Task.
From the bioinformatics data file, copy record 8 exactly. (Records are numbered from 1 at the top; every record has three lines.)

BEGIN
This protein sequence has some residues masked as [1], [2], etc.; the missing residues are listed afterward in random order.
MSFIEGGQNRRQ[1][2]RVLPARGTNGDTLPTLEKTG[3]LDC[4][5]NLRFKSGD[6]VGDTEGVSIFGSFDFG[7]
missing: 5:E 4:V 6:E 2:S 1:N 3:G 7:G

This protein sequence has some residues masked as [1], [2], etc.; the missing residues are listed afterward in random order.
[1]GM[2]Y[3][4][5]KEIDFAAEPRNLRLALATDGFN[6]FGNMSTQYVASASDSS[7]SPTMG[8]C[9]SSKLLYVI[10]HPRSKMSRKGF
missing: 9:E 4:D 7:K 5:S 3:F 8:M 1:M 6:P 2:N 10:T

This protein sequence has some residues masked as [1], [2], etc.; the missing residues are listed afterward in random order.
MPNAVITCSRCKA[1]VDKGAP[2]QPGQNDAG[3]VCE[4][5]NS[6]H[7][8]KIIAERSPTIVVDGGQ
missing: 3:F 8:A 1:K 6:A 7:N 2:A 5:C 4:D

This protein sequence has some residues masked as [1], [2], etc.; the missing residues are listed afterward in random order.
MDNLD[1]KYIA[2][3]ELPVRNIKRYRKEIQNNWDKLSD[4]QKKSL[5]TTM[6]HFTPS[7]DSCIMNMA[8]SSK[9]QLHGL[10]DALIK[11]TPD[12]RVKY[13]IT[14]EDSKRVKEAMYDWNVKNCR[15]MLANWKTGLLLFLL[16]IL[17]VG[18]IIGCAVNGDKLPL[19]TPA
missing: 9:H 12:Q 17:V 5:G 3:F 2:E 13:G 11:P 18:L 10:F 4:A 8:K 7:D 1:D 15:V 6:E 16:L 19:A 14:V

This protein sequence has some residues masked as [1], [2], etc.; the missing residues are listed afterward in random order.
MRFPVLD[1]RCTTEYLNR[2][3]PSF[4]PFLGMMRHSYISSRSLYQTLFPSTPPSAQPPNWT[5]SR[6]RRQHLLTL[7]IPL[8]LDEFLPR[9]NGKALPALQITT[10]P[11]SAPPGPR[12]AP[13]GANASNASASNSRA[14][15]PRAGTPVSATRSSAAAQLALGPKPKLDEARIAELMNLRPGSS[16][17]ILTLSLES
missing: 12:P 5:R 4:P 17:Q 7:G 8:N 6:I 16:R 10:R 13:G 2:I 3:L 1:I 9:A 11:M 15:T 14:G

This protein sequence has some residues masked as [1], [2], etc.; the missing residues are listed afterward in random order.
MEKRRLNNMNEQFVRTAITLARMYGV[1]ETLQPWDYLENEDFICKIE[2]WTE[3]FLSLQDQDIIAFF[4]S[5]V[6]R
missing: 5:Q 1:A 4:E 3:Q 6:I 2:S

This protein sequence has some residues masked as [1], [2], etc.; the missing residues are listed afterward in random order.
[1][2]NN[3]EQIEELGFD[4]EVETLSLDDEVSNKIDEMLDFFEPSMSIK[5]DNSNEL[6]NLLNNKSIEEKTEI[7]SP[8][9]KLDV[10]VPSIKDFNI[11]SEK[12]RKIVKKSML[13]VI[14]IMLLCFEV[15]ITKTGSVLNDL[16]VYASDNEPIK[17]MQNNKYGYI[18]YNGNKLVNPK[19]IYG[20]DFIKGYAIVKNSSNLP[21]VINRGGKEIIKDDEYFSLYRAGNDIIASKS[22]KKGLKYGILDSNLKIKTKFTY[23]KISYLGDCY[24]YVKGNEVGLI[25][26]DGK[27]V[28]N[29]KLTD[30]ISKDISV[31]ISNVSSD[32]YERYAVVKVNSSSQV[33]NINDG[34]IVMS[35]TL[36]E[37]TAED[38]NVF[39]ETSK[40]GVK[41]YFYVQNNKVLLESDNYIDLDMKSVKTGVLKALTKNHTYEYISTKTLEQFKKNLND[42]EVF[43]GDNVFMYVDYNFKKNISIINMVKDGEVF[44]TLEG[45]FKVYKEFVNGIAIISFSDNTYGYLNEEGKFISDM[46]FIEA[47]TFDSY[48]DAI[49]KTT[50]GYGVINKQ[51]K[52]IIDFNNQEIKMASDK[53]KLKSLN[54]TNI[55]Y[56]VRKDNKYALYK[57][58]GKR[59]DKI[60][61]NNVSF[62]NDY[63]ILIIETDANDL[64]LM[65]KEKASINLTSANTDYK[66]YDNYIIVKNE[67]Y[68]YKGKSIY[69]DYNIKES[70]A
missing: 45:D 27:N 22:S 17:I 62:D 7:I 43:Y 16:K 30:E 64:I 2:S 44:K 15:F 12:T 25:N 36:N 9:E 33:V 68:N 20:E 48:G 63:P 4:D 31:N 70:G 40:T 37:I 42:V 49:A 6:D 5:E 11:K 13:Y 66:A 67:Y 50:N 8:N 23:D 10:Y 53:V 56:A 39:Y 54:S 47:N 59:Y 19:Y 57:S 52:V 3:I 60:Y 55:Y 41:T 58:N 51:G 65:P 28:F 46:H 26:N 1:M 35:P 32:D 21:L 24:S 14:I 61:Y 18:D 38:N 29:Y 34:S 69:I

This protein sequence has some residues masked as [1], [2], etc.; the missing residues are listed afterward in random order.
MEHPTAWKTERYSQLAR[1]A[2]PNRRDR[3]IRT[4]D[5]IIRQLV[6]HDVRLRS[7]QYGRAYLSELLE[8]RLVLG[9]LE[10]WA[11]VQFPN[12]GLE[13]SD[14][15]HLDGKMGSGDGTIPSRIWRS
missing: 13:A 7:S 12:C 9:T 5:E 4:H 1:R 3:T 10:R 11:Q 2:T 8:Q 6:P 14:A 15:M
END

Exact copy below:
This protein sequence has some residues masked as [1], [2], etc.; the missing residues are listed afterward in random order.
MEHPTAWKTERYSQLAR[1]A[2]PNRRDR[3]IRT[4]D[5]IIRQLV[6]HDVRLRS[7]QYGRAYLSELLE[8]RLVLG[9]LE[10]WA[11]VQFPN[12]GLE[13]SD[14][15]HLDGKMGSGDGTIPSRIWRS
missing: 13:A 7:S 12:C 9:T 5:E 4:H 1:R 3:T 10:R 11:Q 2:T 8:Q 6:P 14:A 15:M